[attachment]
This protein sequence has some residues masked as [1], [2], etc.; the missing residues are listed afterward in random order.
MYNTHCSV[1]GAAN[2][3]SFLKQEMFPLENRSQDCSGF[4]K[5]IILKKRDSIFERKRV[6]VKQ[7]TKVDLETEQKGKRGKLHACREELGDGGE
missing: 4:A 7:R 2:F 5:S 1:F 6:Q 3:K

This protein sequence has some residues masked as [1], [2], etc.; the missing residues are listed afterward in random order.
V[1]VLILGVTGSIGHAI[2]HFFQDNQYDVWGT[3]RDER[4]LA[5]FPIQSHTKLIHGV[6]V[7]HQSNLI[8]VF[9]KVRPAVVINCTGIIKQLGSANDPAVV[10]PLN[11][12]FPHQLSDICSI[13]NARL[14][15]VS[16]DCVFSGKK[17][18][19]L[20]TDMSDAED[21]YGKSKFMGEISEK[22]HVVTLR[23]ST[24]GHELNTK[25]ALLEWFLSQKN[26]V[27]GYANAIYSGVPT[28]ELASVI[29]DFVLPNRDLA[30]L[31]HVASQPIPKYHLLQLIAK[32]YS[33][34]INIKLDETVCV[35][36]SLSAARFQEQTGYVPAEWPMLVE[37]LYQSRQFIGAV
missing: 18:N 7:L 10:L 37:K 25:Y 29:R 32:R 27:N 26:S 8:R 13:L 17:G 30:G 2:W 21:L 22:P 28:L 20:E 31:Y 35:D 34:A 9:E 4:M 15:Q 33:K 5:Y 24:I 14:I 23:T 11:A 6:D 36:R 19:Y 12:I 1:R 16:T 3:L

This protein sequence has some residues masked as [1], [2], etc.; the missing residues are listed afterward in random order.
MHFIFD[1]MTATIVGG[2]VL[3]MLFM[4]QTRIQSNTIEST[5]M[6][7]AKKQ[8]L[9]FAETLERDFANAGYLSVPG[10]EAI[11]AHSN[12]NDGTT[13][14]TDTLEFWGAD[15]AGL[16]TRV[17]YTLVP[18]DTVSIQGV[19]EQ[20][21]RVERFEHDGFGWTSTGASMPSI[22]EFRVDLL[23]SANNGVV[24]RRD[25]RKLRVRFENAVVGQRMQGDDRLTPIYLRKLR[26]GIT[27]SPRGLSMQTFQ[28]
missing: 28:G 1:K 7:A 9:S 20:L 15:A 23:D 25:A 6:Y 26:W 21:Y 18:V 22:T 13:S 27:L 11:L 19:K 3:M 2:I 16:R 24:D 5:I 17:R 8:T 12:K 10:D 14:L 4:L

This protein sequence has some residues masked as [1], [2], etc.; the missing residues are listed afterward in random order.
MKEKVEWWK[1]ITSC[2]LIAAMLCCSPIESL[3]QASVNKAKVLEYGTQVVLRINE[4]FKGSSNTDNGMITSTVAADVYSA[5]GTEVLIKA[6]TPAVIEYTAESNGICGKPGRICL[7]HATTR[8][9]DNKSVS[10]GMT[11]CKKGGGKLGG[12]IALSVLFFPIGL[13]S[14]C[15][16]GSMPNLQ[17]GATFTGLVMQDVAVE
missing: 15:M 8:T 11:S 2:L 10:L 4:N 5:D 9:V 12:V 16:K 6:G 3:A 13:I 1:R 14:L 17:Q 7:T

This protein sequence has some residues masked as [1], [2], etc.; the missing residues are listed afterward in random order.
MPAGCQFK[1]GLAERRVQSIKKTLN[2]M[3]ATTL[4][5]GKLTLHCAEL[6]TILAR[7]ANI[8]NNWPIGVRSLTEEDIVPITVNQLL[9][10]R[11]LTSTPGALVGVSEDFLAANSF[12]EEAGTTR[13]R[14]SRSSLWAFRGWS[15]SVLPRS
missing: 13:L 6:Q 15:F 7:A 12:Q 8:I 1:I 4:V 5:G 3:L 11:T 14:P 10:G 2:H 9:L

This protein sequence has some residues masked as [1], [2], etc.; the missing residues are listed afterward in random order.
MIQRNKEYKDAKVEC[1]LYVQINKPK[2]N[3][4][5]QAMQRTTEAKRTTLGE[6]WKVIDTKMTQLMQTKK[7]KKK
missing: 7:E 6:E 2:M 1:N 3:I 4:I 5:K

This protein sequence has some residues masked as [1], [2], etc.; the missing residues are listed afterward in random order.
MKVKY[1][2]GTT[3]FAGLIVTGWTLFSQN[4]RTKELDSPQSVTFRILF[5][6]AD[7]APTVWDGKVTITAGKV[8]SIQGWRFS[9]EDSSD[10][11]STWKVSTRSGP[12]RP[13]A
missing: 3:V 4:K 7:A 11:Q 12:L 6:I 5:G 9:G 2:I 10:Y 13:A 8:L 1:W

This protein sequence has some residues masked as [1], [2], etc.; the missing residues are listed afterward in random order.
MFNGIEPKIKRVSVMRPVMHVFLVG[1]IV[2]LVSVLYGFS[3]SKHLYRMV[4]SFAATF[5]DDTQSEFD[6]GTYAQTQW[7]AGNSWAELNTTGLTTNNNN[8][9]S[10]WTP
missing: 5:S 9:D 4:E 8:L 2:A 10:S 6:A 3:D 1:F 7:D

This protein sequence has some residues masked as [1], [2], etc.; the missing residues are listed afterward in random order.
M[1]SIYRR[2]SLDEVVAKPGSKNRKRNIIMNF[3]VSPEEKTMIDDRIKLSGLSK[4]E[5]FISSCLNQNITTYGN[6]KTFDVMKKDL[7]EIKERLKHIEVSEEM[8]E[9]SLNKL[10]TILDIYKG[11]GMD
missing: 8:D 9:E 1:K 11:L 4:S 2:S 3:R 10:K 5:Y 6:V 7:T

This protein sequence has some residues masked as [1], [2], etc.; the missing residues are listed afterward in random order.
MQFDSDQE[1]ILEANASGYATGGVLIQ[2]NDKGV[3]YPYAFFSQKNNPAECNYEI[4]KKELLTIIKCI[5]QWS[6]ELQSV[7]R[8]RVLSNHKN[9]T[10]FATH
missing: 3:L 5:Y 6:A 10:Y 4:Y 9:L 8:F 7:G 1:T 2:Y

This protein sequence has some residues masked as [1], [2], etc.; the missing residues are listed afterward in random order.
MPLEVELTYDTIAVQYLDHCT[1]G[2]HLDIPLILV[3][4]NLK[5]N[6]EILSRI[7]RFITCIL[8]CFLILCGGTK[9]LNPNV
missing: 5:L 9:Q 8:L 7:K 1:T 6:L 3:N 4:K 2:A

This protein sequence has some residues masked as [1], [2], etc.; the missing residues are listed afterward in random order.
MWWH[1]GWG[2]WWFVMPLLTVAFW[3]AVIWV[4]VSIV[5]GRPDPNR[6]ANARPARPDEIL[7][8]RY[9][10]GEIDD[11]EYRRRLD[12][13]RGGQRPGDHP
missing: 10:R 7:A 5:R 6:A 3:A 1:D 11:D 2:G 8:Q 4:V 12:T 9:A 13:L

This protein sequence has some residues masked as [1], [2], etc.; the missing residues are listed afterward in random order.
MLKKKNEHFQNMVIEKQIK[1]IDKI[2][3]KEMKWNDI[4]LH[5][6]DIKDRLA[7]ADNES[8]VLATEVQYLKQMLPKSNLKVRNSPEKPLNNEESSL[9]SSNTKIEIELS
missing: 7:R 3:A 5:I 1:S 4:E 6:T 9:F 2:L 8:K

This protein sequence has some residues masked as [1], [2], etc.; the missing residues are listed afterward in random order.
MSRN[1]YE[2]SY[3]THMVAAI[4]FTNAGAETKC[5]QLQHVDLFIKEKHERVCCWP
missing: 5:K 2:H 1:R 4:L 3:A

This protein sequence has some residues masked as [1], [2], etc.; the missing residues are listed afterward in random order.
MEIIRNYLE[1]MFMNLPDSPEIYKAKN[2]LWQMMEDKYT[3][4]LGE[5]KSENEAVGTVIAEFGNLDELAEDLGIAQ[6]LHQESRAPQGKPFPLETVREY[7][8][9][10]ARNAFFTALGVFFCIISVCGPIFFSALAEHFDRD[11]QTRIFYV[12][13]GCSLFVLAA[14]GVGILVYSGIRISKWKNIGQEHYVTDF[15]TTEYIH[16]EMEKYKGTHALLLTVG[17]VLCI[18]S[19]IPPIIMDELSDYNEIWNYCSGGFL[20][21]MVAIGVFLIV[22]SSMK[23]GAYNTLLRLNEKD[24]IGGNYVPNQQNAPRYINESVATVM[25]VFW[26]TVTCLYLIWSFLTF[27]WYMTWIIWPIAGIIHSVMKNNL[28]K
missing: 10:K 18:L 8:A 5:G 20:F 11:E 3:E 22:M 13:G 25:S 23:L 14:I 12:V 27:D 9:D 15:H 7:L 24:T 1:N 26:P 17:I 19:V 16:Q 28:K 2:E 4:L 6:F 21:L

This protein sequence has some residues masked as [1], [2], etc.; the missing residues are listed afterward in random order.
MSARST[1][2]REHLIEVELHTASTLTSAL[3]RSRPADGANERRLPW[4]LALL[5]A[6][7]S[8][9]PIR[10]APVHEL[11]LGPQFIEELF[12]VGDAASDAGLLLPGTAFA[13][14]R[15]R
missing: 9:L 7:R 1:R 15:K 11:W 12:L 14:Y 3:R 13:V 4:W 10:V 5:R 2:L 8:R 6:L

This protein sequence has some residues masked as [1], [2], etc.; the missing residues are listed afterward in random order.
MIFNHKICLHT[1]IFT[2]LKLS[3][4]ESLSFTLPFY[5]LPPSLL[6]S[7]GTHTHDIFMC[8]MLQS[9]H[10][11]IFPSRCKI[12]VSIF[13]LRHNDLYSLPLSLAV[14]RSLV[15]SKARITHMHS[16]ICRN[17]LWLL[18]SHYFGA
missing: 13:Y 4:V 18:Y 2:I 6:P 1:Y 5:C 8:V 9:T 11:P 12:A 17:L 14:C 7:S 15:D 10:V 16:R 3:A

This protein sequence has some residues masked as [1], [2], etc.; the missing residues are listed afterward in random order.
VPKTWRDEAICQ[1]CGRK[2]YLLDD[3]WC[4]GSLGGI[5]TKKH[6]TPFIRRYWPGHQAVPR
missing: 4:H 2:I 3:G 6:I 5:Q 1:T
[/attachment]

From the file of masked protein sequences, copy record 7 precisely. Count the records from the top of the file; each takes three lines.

This protein sequence has some residues masked as [1], [2], etc.; the missing residues are listed afterward in random order.
MKVKY[1][2]GTT[3]FAGLIVTGWTLFSQN[4]RTKELDSPQSVTFRILF[5][6]AD[7]APTVWDGKVTITAGKV[8]SIQGWRFS[9]EDSSD[10][11]STWKVSTRSGP[12]RP[13]A
missing: 3:V 4:K 7:A 11:Q 12:L 6:I 5:G 9:G 2:I 10:Y 13:A 8:L 1:W